Thoracic Outlet Syndrome

Michael N. Tameo, M.D.
Ronald L. Nath, M.D. , F.A.C.S.

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Thoracic Outlet Syndrome

Thoracic Outlet Syndrome, or TOS, refers to compression of the subclavian artery, subclavian vein, or nerves as they travel through an area called the thoracic outlet on their way to the arms. The thoracic outlet is located in the upper chest just below the clavicle (‘collar bone’). Compression occurs because this space is often too small in some patients or they contain an extra rib called a cervical rib in that location. The artery, vein, or nerves can be pinched against the clavicle by the first rib, scalene muscles, or cervical rib causing symptoms.


The symptoms that occur depend on which of the 3 structures (artery, vein, or nerves) is being compressed. ‘Arterial’ TOS can cause painful ischemia and coldness of the affected arm or hand from lack of blood flow due to the pinched artery itself or from embolization of thrombus (blood clot) from within an aneurysm that can typically form just after the compressed area.

 Embolization is when the thrombus breaks-off, travels down the artery, and lodges itself into a smaller part of the artery further downstream. This can stop blood from flowing down the remainder of the artery. ‘Venous’ TOS, also known as effort thrombosis or Paget-Schroetter syndrome, can cause arm swelling and associated pain from thrombosis (blood clot formation) of the pinched subclavian vein which occludes it and prevents blood return from the arm. ‘Neurogenic’ TOS can cause various forms of pain, numbness, and/or weakness in the affected arm due to compression of the nerves.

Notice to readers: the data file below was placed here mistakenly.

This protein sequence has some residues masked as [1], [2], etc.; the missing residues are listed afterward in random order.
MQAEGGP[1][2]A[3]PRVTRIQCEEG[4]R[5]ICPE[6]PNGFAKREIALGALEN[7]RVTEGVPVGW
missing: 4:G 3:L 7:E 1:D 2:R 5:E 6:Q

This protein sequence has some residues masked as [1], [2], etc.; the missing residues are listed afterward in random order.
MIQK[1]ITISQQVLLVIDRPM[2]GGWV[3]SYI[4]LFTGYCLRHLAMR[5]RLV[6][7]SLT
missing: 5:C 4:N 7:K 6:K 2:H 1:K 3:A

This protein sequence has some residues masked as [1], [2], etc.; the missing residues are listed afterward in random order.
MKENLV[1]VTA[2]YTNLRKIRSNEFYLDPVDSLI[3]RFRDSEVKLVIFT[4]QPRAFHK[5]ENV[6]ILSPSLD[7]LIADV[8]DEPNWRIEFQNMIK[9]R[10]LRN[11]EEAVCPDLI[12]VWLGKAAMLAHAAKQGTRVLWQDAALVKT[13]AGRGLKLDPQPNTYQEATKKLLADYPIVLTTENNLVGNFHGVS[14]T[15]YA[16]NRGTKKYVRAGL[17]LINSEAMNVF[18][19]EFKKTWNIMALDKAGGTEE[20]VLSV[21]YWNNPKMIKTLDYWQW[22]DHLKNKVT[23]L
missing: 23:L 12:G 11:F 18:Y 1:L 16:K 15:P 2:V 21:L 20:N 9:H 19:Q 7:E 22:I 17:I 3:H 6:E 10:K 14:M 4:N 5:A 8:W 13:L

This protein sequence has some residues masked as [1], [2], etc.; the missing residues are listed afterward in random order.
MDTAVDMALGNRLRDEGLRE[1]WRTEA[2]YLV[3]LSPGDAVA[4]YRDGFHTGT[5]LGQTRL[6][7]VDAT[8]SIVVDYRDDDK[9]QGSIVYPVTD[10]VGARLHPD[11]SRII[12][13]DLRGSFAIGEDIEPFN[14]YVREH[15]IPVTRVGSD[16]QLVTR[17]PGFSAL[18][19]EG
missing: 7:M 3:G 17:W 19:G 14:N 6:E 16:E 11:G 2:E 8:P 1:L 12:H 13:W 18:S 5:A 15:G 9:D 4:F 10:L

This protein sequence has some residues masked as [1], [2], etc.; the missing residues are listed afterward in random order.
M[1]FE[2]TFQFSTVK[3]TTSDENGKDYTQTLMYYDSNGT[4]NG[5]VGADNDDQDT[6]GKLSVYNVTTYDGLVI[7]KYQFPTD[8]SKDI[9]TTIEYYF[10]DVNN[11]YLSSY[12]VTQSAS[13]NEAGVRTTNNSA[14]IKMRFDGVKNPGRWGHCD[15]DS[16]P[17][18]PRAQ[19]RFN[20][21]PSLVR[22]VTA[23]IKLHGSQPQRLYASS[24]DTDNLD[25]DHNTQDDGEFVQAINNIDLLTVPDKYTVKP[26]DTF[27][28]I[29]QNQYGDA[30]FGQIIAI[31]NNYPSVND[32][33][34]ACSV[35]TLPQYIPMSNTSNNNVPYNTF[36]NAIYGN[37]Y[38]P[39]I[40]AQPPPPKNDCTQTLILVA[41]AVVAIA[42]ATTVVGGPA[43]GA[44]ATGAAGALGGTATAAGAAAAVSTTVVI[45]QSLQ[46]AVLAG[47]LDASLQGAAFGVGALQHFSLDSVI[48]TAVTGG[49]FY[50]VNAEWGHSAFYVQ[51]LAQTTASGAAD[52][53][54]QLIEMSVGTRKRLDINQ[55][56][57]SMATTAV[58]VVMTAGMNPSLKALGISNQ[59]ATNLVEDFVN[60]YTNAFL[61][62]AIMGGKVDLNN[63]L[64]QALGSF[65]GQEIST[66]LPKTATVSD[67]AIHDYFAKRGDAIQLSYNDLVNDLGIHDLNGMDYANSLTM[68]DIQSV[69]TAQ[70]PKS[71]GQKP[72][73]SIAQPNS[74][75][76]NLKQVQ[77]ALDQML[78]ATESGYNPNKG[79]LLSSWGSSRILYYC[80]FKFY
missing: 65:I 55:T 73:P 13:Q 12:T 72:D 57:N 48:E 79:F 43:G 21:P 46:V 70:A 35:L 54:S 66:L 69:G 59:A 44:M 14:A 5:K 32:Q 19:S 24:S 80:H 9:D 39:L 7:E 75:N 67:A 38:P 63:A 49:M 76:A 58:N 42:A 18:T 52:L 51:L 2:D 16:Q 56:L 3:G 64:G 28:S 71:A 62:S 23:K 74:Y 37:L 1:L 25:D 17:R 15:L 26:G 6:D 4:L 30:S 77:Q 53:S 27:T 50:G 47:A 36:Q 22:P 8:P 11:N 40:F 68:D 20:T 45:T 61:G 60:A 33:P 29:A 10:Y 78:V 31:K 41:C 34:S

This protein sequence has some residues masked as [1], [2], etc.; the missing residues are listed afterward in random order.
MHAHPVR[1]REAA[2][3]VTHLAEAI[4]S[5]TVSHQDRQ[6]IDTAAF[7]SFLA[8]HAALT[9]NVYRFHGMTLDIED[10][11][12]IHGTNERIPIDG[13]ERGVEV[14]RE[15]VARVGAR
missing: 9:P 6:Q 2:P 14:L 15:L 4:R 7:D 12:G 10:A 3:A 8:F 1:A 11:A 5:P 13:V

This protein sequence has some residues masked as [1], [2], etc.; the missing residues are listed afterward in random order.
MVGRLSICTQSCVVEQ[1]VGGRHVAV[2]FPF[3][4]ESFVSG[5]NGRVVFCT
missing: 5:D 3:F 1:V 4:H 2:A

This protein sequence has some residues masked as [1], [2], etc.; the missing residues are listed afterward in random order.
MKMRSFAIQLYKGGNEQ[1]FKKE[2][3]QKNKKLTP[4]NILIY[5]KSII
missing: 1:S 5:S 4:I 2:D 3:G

Diagnosis of TOS and its complications requires a thorough history and physical exam by a vascular surgeon. An ultrasound and/or computed tomography (CT) scan is usually required. Occasionally, an arteriogram or venogram is required, which involves injection of contrast dye into the artery or vein for imaging.

Treatment of arterial TOS requires removal of the first rib to stop the compression and then repair of the compressed and likely damaged artery and any associated aneurysm that may exist using open surgical grafting. Treatment of venous TOS requires a combination of medical, endovascular and open surgery. Medical therapy involves blood-thinning medication to prevent additional clotting. A procedure to remove the blood clot is then required using minimally invasive (endovascular) treatment with thrombolysis (removal of thrombus with medicine through a catheter), thrombectomy (mechanical disruption and removal of thrombus through a catheter), and possibly also balloon angioplasty to repair the narrowed vein. Finally, open surgery is required to remove the first rib to stop the compression. If the vein is still narrowed due to scarring from years of compression then a stent may be needed to hold it open. Neurogenic TOS is mostly treated with physical therapy. Surgery is rarely needed as it can often worsen the problem.